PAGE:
September 9, 2009

Tumpi - fried pancake : Sarawakian or Bruneian?



Have you ever tried a Bruneian tumpi? If you haven't whenever you have a chance to see the word on the menu extended to you by a waitress ask for it. It could also be the cheapest item on the menu and it is worth every cent! Ask for a good curry to go with it and down it with a nice Kopi-o. If you order teh tarik it might be too sweet.

I am not too sure about the claim about it being truly Bruneian but being huge and appetising the only tumpi I have ever eaten is in Brunei. Furthermore it is available at good stores only.

A friend did confirm that she is sure tumpi is not available in most parts of Malaysia. However she said that it is found in some good longhouses in Sarawak where the creative housewives can make a beautiful rice flour based pancake. And they call it tumpi too. In the longhouses however it is served with condensed milk or just plain sugar. The longhouse tumpi is slightly smaller.

In the Brunei coffee shops it is a larger version - flat crispy and crunchy deep fried too and is usually served with a good chicken or beef curry in the morning.

I took the recipe from her and this is what you need:
500 gm plain flour + one tablespoon rice flour
5-6 tablespoon softened butter, or olive oil in a tub.

some salt, dissolved in some water

Method
Rub the butter or olive oil into the sifted flour with your fingers.
Add in a little bit of the water, and start kneading with your hands.
Add water slowly, add enough water so that the dough is smooth and elastic. If it seems to be a bit dry, add in some butter.


Divide the dough into round balls.
Flatten each ball into the size of a saucer and roll over and over again using a rolling pin.

Heat up some oil for deepfrying in a frying pan, and fry the tumpi until golden brown.



The longhouse version:

1. Pound (or blend) the newly harvested but soaked rice.
2. Add some egg whites and some cooking oil or planta margarine and beat well. Add some water and some wheat flour and a small teaspoon of kapur until you can make a sizeable dough. Make small balls out of your dough.
3. Let stand for about one hour. Flatten the balls into flat pancakes.
4. Deep fry in a large kuali.

What ever version you make it is a nice crispy pancake. You can also make it as large as you can and according to my friend....that depends on your natural skill!!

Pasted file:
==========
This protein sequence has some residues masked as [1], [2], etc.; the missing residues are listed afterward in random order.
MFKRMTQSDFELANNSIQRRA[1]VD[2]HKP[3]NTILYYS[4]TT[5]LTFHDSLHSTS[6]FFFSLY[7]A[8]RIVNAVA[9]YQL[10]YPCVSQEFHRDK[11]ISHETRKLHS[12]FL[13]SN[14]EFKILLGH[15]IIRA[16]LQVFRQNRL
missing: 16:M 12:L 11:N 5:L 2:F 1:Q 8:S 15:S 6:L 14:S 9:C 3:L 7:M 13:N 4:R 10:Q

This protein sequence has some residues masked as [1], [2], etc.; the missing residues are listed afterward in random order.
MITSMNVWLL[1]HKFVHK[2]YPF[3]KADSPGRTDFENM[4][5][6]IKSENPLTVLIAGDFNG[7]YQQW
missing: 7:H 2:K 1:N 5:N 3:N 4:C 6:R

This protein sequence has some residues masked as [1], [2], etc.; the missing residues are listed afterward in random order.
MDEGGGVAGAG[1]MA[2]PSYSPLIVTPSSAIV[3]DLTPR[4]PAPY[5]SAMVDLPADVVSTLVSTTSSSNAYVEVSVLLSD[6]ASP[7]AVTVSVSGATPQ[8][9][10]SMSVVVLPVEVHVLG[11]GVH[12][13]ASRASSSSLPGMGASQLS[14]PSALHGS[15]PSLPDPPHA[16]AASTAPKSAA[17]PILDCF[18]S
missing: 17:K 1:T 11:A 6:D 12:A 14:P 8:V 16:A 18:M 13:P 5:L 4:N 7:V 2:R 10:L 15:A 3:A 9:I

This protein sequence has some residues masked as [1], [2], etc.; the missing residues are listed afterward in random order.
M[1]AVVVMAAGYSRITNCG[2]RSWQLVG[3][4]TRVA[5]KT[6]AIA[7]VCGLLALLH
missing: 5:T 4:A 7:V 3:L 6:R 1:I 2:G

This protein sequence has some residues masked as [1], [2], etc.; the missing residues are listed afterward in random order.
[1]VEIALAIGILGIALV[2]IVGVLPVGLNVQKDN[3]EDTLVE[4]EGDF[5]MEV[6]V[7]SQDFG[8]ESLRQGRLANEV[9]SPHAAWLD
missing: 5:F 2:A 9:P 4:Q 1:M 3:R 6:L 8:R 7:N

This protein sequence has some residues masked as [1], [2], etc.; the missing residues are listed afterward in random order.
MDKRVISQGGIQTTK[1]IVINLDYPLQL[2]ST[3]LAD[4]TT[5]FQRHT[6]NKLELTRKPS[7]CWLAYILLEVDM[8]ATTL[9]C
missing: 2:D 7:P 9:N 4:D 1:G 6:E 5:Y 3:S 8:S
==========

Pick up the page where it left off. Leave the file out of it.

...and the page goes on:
Cheers.

9 comments:

Daniel Yiek said...

Pls cut and paste this link to see more on tumpi in Bintangor

http://rudyparadise.blogspot.com/search?updated-max=2009-05-12T10%3A38%3A00%2B08%3A00&max-results=7

Ah Ngao said...

i think theres no tumpi here in Kuching.roti canai a plenty but this one is flaky - should tasted good.

Sarawakiana@2 said...

Hi Daniel
Still have to learn how to embed a link onto my blog!
thanks for the tips and I have already read the sago tumpi...Wonder what is the actual meaning of the word...but it really sounds lovely.

Must go and taste the sago tumpi in Bintangor. Thanks again.

Sarawakiana@2 said...

Ah Ngao...
Yes the tumpi is Brunei is flaky and very crunchy and fresh....I ordered a lamb curry to go with it and it is really nice.

I will get my friend to cook her fresh rice tumpi for me during the holidays...

Anonymous said...

Hello

tumpi is a local Sarawak word - local Malay and Iban...but it is not found in West Malaysia i.e. it is NOT Bahasa Malaysia word.

If you like you can check this out...

from Not an Expert.

Sarawakiana@2 said...

Thanks. I am quite sure now that tumpi is not available in West Malaysia....

Thanks for dropping by.

Anonymous said...

What you call Tumpi is an Indian pancake called Puri (Poori) and it is available in all Indian and some Mamak restaurants in West Malaysia.

Zaki Zaili said...

The two tumpi is totally different even though its ahare the same name. I believe brunei tumpi is more influenced by the arabic way of cooking. The tumpi in sarawak ( I've tasted one in Bitangor ) was more like a native pancake made from sago which is a common food in Sarawak. Even brunei have their fair share in recipies using sago, but their tumpi made from plain flour which were more likely brought by sailor and trader in the ancient time.

I m collecting brunei traditional recipe, do visit http://www.resepibrunei.com

Anonymous said...

tumpi is actually puri.. maybe only the name is brunei original.. but the food itself definitely not a brunei original..

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